Struggles And Success To Secure Swimming Sponsorship

Struggles And Success To Secure Swimming Sponsorship

Courtesy of WOWSA, Huntington Beach, California.

Lewis Pugh announced his upcoming expedition in the Southern Ocean near the Antarctic shoreline.

It will be an extraordinary feat. Pugh’s Five Swims in Antarctica for 1 Reason is a series of 5 ocean swims in the mind-boggling conditions of Antarctica. But the difficulties of his swim are not limited to swimming.

Obtaining the significant amount of financial support and organizing the logistics of such expeditions require an inordinate amount of work and planning…and a certain amount of emotional IQ and charisma to get everything done. Presentations and pleading with sponsors; selling and strategizing; negotiating and networking. The act of swimming is of course a challenge, but the heavy lifting and hard work without guarantees also come well before taking the first stroke.

Nejib Belhedi is another charismatic swimmer who pushes and pleads with governments and businesses to help support his swims and his concept of ouma (swim in the sea). And ultimately, he sees his swimming goals to fruition, even if it takes years of patient planning and sponsorship seeking.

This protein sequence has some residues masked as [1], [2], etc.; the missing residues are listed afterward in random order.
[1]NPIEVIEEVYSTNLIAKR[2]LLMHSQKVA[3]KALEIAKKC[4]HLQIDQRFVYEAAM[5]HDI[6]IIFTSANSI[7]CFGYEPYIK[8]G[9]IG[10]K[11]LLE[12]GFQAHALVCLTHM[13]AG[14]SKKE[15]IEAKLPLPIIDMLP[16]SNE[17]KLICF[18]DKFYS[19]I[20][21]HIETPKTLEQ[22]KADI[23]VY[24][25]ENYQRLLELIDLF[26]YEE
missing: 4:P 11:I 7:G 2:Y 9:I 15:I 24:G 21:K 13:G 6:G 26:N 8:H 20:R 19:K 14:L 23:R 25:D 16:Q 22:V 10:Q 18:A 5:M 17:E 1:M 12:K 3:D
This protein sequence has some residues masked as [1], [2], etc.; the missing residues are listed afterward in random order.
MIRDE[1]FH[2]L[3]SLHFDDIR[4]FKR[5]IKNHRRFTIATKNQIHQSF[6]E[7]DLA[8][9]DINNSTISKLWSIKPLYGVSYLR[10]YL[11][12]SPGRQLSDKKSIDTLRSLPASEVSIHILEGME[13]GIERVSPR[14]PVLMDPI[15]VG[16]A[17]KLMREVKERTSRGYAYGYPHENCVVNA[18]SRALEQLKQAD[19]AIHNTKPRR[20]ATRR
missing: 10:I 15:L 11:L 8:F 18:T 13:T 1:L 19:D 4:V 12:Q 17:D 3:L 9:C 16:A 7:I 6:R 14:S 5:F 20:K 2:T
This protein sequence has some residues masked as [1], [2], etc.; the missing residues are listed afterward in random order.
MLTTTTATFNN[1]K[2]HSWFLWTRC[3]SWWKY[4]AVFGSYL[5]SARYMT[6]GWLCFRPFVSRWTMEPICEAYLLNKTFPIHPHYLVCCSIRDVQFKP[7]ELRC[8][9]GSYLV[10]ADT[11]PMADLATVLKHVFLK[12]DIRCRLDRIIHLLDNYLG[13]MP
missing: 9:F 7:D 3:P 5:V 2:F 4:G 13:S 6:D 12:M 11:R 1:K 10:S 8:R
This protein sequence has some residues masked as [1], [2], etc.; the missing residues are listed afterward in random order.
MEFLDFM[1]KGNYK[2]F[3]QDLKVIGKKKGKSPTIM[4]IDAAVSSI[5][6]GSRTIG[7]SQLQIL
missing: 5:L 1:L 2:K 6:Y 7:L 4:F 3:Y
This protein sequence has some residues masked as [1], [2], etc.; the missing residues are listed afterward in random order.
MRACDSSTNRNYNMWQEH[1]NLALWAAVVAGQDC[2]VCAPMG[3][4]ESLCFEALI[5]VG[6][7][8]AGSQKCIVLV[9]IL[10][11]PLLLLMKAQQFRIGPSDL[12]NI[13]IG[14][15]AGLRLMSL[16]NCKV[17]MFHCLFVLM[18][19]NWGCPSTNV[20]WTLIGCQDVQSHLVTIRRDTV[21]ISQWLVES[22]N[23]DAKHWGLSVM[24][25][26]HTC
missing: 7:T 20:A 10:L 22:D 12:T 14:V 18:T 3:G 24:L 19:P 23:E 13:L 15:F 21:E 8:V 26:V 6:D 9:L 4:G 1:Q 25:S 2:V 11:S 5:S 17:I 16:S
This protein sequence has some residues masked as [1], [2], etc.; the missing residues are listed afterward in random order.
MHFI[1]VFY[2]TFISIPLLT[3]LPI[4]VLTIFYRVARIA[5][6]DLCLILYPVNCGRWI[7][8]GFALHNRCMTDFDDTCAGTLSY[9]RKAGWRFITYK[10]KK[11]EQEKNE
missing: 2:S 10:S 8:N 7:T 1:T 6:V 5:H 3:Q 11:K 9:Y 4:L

The first 20 km swim across the KerkennahSfax Channel was first accomplished by Belhedi in 1991. In order to attract attention to Kerkennah and take action to save this island from forever submerging under the sea, Belhedi will cross the channel again this month. He has pulled together quite a flotilla of sponsors and supporters.

His strategy is to swim on the spring tide where he will be aided by the Oued Ellouza tide, enabling him to pull a boat with swimmers in it. “It’s possible to attract media attention that Kerkennah Islands is on its way to disappear as well as Oued Ellouza. It’s possible that open water swimming can play an important role to heighten the awareness of the local, national and international communities to protect Kerkennah before it will be so late and to preserve its marine wildlife. We can definitively preserve the ecosystem today for the future generations tomorrow. This is why I swim.”

Copyright © 2015 by World Open Water Swimming Association
Steven Munatones